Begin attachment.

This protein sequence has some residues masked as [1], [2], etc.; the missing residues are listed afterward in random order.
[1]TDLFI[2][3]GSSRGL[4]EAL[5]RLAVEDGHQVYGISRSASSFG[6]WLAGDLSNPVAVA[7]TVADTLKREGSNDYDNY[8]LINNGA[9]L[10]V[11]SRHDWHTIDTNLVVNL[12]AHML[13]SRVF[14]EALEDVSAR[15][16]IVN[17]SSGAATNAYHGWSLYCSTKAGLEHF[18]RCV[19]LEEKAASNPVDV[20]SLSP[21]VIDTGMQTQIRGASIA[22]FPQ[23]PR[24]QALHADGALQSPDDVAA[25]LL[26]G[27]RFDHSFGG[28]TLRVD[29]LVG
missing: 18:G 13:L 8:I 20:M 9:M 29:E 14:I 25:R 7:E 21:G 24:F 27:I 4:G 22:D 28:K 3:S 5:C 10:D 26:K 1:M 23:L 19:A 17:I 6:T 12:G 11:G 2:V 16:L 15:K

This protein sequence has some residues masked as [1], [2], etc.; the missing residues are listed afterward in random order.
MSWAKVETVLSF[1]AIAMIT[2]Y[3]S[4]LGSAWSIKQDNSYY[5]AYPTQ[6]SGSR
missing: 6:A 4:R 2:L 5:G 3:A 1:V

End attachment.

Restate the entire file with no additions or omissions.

This protein sequence has some residues masked as [1], [2], etc.; the missing residues are listed afterward in random order.
[1]TDLFI[2][3]GSSRGL[4]EAL[5]RLAVEDGHQVYGISRSASSFG[6]WLAGDLSNPVAVA[7]TVADTLKREGSNDYDNY[8]LINNGA[9]L[10]V[11]SRHDWHTIDTNLVVNL[12]AHML[13]SRVF[14]EALEDVSAR[15][16]IVN[17]SSGAATNAYHGWSLYCSTKAGLEHF[18]RCV[19]LEEKAASNPVDV[20]SLSP[21]VIDTGMQTQIRGASIA[22]FPQ[23]PR[24]QALHADGALQSPDDVAA[25]LL[26]G[27]RFDHSFGG[28]TLRVD[29]LVG
missing: 18:G 13:L 8:I 20:M 9:M 29:E 14:I 25:R 7:E 21:G 24:F 27:I 4:G 22:D 28:K 3:S 5:C 10:D 26:K 1:M 23:L 19:A 17:I 6:T 12:G 11:G 2:V 16:L 15:K

This protein sequence has some residues masked as [1], [2], etc.; the missing residues are listed afterward in random order.
MSWAKVETVLSF[1]AIAMIT[2]Y[3]S[4]LGSAWSIKQDNSYY[5]AYPTQ[6]SGSR
missing: 6:A 4:R 2:L 5:G 3:A 1:V